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The Métis in Western Canada: O-Tee-Paym-Soo-Wuk

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Missions

The establishment of missions by the Catholic, Methodist and Anglican churches was significant in the formation of Métis communities in Alberta. These communities facilitated the transition of the Métis people from the buffalo economy to one that incorporated more agrarian activities.

The first missions in Canada were established to introduce Christianity to the Aboriginal peoples. As early as 1634, the Jesuits established missions among the peoples of the Lake Huron region. Failing to convert the Iroquois, the missionaries persisted west, and in 1665, Father Allouez reached Lake Superior, and landed at the great village of the Chippewas. Upon learning from the Aboriginal peoples of the existence of a great river to the West, two missionaries, Marquette and Joliet, set out on a discovery mission from Green Bay. The two reached the river on 17 June 1673, and travelled the waterway as far as the mouth at Arkansas.

St. Boniface CathedralOn 1 November 1818, Father Joseph-Norbert Provencher built a small log chapel on the east bank of the Red River opposite the Forks, and dedicated it to Saint Boniface. St. Boniface became the first permanent mission west of the Great Lakes and served the growing population of the Red River Settlement. The mission at St. Boniface was the first mission established for the Métis people.

In 1840, Robert Rundle was appointed by the Hudson's Bay Company (HBC) to be the company chaplain at Fort Edmonton. During his first years at the fort, Rundle performed the majority of his duties inside the post; he offered worship services, baptisms and marriages for the fort inhabitants and some of the visiting Aboriginal people. To accommodate his work, a chapel that could hold up to 100 people was constructed in 1843. By that time, however, Rundle had shifted his focus and efforts to the Plains Cree people. He began a mission for the Cree at Pigeon Lake in an effort to assist their transition to an agrarian lifestyle. He retired in 1848.

Father Jean Baptiste Thibeault, who arrived in the West in 1842, was happily received by the Catholic fur traders and French Catholic fur trade servants. He began the mission at La Ste Anne in 1843. By the time the next Methodist missionary, Thomas Woolsey, arrived in 1855, he found little room for a Methodist ministry in Fort Edmonton. Consequently, Woolsey reopened the mission post established by Rundle years earlier at Pigeon Lake. In 1852, Father Lacombe came to serve Aboriginal peoples in the Fort Edmonton area. In due course, he either founded or ministered at the Alberta missions of Lac Ste Anne, St Albert (1861) and St-Paul-des-Cris (Brosseau) 1865. St-Paul-de-Cris was designed to be a model farm community to train the Cree in the agricultural life. The 1870s were difficult years in the region. After a series of crop failures and a devastating smallpox epidemic Lacombe recognized that the target group had not developed a sufficient interest in agriculture and closed the mission in 1874.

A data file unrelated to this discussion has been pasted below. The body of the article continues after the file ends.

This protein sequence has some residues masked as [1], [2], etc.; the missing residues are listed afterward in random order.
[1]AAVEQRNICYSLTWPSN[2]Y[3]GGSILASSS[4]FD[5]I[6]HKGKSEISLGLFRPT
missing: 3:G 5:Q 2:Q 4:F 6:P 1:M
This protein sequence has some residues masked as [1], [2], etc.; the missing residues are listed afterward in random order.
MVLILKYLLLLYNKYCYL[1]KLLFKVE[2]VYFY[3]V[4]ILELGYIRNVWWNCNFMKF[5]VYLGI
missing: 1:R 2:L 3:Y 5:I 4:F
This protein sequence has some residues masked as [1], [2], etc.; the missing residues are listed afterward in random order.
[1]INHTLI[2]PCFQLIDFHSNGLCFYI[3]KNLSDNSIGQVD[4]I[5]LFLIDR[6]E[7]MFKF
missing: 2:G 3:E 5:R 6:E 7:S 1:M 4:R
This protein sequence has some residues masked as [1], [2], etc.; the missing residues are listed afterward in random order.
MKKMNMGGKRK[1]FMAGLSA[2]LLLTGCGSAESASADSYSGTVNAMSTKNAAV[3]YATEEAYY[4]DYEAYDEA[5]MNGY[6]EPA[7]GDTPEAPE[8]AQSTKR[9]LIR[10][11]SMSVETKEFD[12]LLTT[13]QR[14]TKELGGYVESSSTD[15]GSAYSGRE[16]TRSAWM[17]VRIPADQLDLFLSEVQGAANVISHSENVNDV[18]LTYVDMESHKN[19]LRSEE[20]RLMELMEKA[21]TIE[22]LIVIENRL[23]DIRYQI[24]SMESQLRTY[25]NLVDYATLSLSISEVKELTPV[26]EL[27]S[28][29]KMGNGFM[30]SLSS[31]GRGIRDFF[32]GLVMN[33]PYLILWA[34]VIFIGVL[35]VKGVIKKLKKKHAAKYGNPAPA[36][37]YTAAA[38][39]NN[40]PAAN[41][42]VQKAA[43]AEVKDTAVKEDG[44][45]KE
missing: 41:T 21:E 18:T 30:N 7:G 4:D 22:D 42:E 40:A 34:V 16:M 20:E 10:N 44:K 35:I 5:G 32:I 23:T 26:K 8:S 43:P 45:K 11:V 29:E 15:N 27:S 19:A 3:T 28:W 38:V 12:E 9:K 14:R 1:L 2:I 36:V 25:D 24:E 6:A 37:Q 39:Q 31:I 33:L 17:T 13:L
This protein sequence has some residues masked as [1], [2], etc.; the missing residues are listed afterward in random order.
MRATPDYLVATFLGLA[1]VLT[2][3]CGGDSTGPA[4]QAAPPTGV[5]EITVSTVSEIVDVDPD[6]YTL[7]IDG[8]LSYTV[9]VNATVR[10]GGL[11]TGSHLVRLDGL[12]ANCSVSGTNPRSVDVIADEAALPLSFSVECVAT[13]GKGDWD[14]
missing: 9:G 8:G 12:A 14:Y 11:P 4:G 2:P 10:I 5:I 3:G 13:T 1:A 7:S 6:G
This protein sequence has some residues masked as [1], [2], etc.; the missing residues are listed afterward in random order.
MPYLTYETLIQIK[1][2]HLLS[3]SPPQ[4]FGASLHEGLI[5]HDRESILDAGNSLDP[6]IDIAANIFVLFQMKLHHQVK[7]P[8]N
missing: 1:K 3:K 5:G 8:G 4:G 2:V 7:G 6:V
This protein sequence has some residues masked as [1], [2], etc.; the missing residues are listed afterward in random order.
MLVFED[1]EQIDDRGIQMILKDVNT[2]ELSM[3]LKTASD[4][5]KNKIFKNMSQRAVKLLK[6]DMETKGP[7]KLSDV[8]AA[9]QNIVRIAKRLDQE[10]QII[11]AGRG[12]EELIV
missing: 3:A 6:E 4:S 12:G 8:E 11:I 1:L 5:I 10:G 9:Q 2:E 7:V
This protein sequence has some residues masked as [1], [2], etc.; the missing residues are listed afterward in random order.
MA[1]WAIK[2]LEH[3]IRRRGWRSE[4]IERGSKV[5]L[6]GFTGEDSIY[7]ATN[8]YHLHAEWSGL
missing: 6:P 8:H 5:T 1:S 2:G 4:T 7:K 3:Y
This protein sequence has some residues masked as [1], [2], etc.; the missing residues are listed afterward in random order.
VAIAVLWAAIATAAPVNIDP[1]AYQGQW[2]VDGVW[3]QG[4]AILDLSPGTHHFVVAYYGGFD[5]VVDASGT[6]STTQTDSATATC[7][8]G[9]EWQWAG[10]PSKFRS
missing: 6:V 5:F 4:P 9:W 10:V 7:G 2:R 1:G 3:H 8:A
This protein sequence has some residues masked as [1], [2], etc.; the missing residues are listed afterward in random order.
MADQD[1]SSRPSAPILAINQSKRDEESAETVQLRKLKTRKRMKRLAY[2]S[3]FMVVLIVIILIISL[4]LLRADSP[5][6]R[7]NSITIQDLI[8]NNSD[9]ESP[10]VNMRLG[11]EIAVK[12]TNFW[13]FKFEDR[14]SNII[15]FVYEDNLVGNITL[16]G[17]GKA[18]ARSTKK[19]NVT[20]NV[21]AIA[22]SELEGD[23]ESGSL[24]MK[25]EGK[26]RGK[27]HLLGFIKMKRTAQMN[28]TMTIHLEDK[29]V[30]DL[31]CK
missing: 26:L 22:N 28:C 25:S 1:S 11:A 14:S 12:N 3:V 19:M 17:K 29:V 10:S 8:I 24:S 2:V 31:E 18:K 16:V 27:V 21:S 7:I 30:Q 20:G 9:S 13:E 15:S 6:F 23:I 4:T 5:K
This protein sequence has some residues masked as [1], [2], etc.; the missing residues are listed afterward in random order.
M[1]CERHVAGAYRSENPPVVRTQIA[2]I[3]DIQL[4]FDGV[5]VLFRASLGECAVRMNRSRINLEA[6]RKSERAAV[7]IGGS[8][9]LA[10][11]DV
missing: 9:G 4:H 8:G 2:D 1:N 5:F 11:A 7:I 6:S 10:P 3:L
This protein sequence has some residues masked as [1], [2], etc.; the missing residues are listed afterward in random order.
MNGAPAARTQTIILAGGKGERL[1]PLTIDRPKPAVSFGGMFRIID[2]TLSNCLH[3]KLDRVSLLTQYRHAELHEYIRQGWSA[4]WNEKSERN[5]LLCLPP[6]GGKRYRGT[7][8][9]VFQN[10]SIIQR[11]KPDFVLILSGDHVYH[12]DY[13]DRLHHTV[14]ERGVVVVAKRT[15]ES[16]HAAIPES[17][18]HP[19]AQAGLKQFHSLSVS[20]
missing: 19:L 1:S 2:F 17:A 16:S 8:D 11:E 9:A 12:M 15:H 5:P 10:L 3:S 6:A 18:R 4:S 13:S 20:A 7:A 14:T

The mission at Lac La Biche was officially established in 1853. The Oblate Missionaries, the Grey Nuns, and the Daughters of Jesus built this mission to be the centre of colonization for the populations of Northern Alberta, and ultimately, Western Canada. Missionaries were also involved in the development of Lesser Slave Lake, Fort Chipewyan, Dunvegan, and other northern communities. In January 1896, following the recommendation of Father Lacombe and an earlier request for a land grant presented to Ottawa, Bishop Grandin appointed Father Adeodat Thèrien as the spiritual caretaker of a colony for the Métis population. The Church was granted a 21-year lease by the Federal cabinet, and the colony was known as St-Paul-des-Métis until 1913. Father Lacombe and Father Thèrien attracted the Métis to the settlement with the promise of land and Catholic schooling for their children.

The Victoria Methodist Mission was begun in 1862 on the banks of the North Saskatchewan River (15 kilometres south of present-day Smoky Lake, Alberta) where a small population of Aboriginal people lived. The Hudson's Bay Company (HBC) joined the community in 1864 and people venturing west from Red River found a place to homestead. By the turn of the 20th century, the site was a thriving community of Aboriginal people and immigrants.

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Original Métis Communities

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